The alleviation of pain is perhaps the greatest long-standing goal of both ancient and modern medicine. Quite recently, opiate receptors were implicated in the propagation of pain. With exquisite complimentary molecular architecture, these protein pockets tightly bind smaller endogenous molecules, setting off a cascade of intracellular events, resulting in the pain response.
This critical realization has spawned a successful strategy for pain relief; namely, that competitive blocking of opiate receptors with even more tightly bound synthetic analgesics (termed opiate antagonists) could successfully disrupt the sensation of pain.
To assist in the identification and optimization of novel and safer analgesics, the past several decades have witnessed the creation of innovative biochemical methods.
Many of the reagent tools PerkinElmer has created for drug discovery have been radioactively tagged small molecules (radioligands). They accurately and sensitively track radioactivity and consequently aid in the understanding of the interaction of these radioligands in cells associated with the biochemistry of pain. Tritium, the radioactive isotope of hydrogen, confers no structural change on the molecule and has thus been an especially useful label.
In 1973, Professor Solomon Snyder of Johns Hopkins University reported a profound technical breakthrough in the general area of drug discovery and the analgesic field in particular. Using the well-known opiate antagonist naloxone, labeled with tritium by PerkinElmer, Professor Snyder identified an opiate receptor through an efficient sensitive biochemical method that has come to be known as a receptor binding assay.
Since then, the receptor binding assay has become a valuable tool for drug discovery, and PerkinElmer has provided optimized radioactive reagents for this technology. The tritium-labeled naloxone first employed by Professor Snyder was indeed radioactive, but the degree of radioactivity incorporation in the molecule was rather low. It was quickly appreciated that higher specific activity opiate receptor radioligands would be needed to increase the assay’s sensitivity and scope, and that new tritiation methods would be required to obtain that goal.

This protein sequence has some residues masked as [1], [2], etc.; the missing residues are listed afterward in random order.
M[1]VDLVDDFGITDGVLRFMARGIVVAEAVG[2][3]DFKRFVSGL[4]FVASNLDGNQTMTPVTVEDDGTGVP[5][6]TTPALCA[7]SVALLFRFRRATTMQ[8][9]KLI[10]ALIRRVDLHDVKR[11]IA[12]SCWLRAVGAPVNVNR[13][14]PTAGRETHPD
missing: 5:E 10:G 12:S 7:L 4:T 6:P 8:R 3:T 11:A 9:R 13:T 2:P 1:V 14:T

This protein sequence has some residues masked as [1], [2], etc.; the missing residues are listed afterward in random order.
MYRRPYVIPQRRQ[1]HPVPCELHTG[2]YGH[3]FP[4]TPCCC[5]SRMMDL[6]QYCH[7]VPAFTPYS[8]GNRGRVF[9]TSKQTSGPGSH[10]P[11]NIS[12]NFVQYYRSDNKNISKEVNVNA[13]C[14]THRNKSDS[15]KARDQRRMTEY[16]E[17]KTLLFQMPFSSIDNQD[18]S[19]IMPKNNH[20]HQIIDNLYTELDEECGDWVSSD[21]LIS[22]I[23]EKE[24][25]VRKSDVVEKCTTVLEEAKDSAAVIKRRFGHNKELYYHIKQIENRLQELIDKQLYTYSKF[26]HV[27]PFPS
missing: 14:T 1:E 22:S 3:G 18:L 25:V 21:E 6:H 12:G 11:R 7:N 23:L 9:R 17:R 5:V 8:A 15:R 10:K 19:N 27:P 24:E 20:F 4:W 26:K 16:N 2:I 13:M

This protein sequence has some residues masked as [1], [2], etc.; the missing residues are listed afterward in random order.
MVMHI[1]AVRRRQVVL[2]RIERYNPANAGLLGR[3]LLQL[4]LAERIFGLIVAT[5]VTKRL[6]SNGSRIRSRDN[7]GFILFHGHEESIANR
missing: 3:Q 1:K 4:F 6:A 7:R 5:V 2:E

One of the strategies we turned to was catalytic tritium dehalogenation, relying on the ability of a heterogeneous catalyst (usually palladium on some support) to efficiently replace halogens (like bromine and iodine) with tritium atoms in precursor molecules at high specific activity.
Using this technique, we have been able to tritiate many useful opiate receptor (and related) ligands including the kappa opiate receptor agonist bremazocine, the fluorine-containing analgesics brifentanil and ocfentanil, and the nonpeptide substance P antagonist CP-96,345 in close collaboration with Pfizer scientists.
Another way to achieve high specific activity tritiation is by the design and synthesis of unsaturated precursor molecules that could also be catalytically tritiated, providing the desired radioligand at even higher specific activity than possible with catalytic tritium dehalogenation. Indeed, it was by using this technique that we soon revisited naloxone (Figure 1) and tritium-labeled it at far higher specific activity, employing a Lindlar catalyst reduction of a synthetic alkyne precursor.
Furthermore, this new and higher specific activity version of [3H] naloxone (Figure 1) had tritium attached in a specific and far more stable location than that previously employed by Professor Snyder in his early work. Utilizing this improved radioligand, we were able to also synthesize the irreversible dimer analogue [3H] naloxonazine (Figure 2) by means of exacting small-scale radiochemistry. Another example of successful implementation of this radiolabeling method was the tritium labeling of lofentanil, an extremely potent analgesic, with partners at Janssen. Using this technology, PerkinElmer has tritiated literally scores of valuable analgesic compounds at high specific activity.